November 5, 2019
River Reflections and Underwater Grasses
As we reflect on the past two monitoring seasons, we see a feast-or-famine paradigm unfolding in terms of rainfall and water quality. In 2018, we had record-setting rainfall that brought with it record-setting volumes of dirty stormwater, and the attendant drop in water quality in our rivers. In 2019, we finished out the monitoring season with the second driest September on record, and water quality improved considerably as a result. Clarity improved and our underwater grasses have returned after a 2-year absence. Bacteria levels improved dramatically compared to 2018. Perhaps most significantly for our oyster population, normal salinity levels returned.
Water clarity and underwater grasses go hand-in-hand, as the grasses need clear water to get the sunlight needed for photosynthesis. In 2017 and 2018, the South River didn’t get that clarity, and the perennial beds of widgeon grass disappeared as a result. The drought in 2019 enabled the clear water necessary for underwater grass proliferation, and it did not disappoint, as can be seen in this video taken from above Glebe Bay, right next to our Turnbull Estates living shoreline project.
Our swimming beaches also benefited from the September drought. In 2019, across 12 swimming areas and 16 sampling days, bacteria levels did not meet safe swimming limits 15% of the time. Compare this to 2018, when that level was 30%. Over on the West and Rhode rivers, in addition to an uptick in general bacteria levels, we are expanding our collaboration with Smithsonian Environmental Research Center (SERC) who will perform DNA testing this winter on bacteria found at Holly Hill Harbor and Rockhold Creek, to determine conclusively whether bacteria is coming from human or animal sources. Check out the summer Bacteria readings near you on our data map https://www.southriverdata.net.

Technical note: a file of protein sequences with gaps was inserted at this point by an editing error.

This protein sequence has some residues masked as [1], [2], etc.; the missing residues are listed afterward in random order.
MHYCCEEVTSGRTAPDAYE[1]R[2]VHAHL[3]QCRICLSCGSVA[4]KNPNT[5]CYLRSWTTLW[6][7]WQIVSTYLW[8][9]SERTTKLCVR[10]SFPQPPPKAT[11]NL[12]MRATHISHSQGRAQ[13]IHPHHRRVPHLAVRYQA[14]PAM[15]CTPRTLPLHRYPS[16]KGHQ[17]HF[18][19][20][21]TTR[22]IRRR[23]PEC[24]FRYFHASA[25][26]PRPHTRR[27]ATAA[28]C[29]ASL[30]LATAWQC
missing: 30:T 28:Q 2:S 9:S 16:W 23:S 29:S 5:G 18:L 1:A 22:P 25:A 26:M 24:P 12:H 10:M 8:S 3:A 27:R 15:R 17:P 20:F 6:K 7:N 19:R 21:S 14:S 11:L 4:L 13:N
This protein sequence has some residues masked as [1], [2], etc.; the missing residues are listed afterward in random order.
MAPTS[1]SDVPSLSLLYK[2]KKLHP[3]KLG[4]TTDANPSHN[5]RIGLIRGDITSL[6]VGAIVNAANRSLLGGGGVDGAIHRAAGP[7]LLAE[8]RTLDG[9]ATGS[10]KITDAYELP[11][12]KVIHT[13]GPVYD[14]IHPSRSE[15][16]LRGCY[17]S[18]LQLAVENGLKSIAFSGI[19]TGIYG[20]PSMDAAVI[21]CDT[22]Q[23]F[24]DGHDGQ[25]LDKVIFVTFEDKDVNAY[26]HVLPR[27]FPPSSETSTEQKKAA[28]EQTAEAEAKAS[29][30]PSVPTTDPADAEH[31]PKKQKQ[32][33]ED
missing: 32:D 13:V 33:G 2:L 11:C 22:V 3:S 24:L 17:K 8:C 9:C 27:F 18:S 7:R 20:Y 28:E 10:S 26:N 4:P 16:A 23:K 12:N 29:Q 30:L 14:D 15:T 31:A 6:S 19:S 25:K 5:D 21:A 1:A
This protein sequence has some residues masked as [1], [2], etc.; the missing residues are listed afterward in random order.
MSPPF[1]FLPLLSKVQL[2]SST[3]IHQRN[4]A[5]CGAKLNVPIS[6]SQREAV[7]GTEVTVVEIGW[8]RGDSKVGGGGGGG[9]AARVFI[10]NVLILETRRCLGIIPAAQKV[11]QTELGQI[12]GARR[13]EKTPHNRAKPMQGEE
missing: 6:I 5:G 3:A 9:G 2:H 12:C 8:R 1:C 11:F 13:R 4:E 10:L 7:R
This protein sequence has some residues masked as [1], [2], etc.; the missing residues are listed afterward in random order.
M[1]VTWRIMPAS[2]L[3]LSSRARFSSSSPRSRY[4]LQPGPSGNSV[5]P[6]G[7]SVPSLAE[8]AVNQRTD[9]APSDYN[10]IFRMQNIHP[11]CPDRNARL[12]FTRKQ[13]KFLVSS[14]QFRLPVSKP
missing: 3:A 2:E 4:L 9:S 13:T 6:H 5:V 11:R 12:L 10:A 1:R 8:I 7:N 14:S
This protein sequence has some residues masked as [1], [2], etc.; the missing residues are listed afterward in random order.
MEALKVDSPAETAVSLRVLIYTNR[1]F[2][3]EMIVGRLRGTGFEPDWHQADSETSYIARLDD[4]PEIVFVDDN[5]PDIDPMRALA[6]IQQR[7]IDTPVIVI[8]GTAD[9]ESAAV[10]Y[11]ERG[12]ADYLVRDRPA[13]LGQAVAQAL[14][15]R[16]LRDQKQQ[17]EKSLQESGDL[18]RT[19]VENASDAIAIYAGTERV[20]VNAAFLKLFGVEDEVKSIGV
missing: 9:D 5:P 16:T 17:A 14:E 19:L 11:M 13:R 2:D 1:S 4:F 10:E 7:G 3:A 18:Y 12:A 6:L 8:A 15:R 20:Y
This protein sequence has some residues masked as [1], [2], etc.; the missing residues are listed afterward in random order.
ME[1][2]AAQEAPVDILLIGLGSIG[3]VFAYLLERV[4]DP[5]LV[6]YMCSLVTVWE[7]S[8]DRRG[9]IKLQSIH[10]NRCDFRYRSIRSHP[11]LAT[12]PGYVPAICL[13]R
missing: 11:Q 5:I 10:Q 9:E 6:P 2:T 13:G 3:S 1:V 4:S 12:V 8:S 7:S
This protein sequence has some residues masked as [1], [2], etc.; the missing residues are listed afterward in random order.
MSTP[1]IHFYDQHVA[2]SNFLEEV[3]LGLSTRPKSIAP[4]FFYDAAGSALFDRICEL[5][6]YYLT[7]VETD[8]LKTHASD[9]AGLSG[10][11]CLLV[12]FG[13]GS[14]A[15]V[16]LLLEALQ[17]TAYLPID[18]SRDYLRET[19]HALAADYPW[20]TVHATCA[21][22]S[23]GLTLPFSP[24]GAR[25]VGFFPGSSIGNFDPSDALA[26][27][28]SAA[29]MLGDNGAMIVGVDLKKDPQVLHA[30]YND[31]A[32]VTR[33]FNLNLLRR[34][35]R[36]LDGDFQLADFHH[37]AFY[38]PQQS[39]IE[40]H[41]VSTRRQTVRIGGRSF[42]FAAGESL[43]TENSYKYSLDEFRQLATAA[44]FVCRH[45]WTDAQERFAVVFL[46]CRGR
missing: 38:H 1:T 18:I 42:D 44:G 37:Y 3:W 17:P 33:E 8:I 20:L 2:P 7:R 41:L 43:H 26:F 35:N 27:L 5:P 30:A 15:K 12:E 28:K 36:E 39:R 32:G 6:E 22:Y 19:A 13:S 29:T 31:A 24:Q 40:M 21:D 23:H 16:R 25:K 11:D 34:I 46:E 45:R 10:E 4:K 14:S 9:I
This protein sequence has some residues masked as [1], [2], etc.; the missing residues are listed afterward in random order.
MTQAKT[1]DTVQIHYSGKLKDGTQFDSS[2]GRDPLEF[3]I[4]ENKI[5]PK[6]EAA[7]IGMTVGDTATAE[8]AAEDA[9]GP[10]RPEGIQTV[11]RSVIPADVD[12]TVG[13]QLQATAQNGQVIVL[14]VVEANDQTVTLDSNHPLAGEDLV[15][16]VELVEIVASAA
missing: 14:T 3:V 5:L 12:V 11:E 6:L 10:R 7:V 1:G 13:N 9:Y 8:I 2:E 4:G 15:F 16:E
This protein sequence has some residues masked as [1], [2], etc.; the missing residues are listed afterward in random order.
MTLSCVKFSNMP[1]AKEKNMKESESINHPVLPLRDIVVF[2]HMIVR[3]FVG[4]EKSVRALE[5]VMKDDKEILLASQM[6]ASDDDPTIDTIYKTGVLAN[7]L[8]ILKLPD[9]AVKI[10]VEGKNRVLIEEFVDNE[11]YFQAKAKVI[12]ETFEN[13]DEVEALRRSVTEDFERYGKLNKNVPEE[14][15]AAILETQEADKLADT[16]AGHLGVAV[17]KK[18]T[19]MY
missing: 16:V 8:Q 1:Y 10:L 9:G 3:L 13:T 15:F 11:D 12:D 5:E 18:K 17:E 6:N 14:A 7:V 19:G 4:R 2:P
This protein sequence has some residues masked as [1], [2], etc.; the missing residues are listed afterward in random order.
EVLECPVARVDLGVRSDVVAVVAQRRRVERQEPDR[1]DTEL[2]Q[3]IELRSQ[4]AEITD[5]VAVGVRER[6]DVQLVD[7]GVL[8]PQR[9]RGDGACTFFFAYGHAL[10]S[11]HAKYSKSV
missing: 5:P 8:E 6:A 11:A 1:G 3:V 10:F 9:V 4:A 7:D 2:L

Finally, the lack of rain has allowed the salinity levels in the rivers to return to levels which are far more encouraging of oyster growth and reproduction. Last year we saw salinity on the Glebe Bay oyster reef consistently below 5 parts per thousand, at the absolute lower end of what oysters can tolerate, and it is unlikely that any larvae survived. The National Oceanic and Atmospheric Administration informs us that oyster larvae need 10-27 ppt water, and adults can tolerate salinity from 5-40 ppt, but optimum range is 14-28 ppt. By September this year, salinity had finally crept up above 10 ppt, and has stayed there since, inside the river’s historical salinity range.
All told, the drought in 2019, while tough on terrestrial plants, was just the sort of weather the rivers needed to bounce back from the onslaught of rain in 2018. Here’s hoping some balance returns to the weather in 2020.